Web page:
1. What is your vision for public education in Flagler County and how are you uniquely qualified to help enact it within the limitations of the job? If you’re an incumbent, how have you enacted it in your previous years? If you’re a challenger, what have you done to prepare?
I’d like to see Flagler County build on the accomplishments we’ve already achieved like the flagship programs, the arts and our college prep classes by incorporating more opportunities for alternative education specifically in the vocational areas. There are good jobs for electricians, plumbers and other skilled workers that our students should also see as options. I’d like to see our school system pursue these areas so that every student that graduates from a Flagler County school is heading for a future that is best suited to their interests and abilities.
My situation is a little different than most others. I am a challenger who has also been a school board member. [Fischer served on the school board from 2011 to 2014.] My preparation has been to do what I am known for – to be everywhere but with a purpose. That purpose is to see and hear what goes on in our schools and our community and to provide support and encouragement for the students and all the staff members: the teachers of course, but the bus drivers, the support staff, the cafeteria workers, the janitorial staff and all the unsung heroes that make our schools work. I did that for the four years I was on the board, but I’ve continued to do the same thing during the past four years as well.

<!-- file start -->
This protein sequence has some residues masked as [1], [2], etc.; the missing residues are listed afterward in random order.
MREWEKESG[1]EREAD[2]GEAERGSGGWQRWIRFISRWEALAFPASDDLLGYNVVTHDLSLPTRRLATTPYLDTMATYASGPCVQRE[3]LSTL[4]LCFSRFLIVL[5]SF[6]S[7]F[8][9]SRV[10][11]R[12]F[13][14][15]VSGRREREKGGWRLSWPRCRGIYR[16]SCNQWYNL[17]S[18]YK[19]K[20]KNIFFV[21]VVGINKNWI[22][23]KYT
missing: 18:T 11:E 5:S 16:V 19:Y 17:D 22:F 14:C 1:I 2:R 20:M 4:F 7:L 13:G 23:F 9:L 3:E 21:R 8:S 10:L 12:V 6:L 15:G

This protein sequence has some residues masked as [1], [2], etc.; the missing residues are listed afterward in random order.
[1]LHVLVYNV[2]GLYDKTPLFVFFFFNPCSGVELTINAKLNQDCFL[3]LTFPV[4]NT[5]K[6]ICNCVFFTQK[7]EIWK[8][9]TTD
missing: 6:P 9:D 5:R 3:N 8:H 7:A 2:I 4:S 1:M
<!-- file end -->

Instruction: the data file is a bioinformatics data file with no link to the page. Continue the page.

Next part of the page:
Flagler County Commission
Greg Hansen (Rep., Dist. 2)
Dennis McDonald (Ind., Dist. 2)
Joe Mullins (Rep., Dist. 4)
Jane Gentile-Youd (Ind., Dist. 4)
Flagler School Board
Janet McDonald (Dist. 2)
John Fischer (Dist. 2)
The Candidates on ESE
Palm Coast City Council
Jon Netts (Dist. 2)
Jack Howell(Dist. 2)
Eddie Branquinho (Dist. 4)
John Tipton IV (Dist. 4)
2. Tell us who you are as a person—what human qualities and shortcomings you’ll bring to the board, what your temperament is like: if you’re an incumbent, what do you consider may have been a mistake or a misjudgment on your part in your official capacity—something you’d do over, differently–in the past four years? If you’re a challenger, apply the question to your work or civic involvement.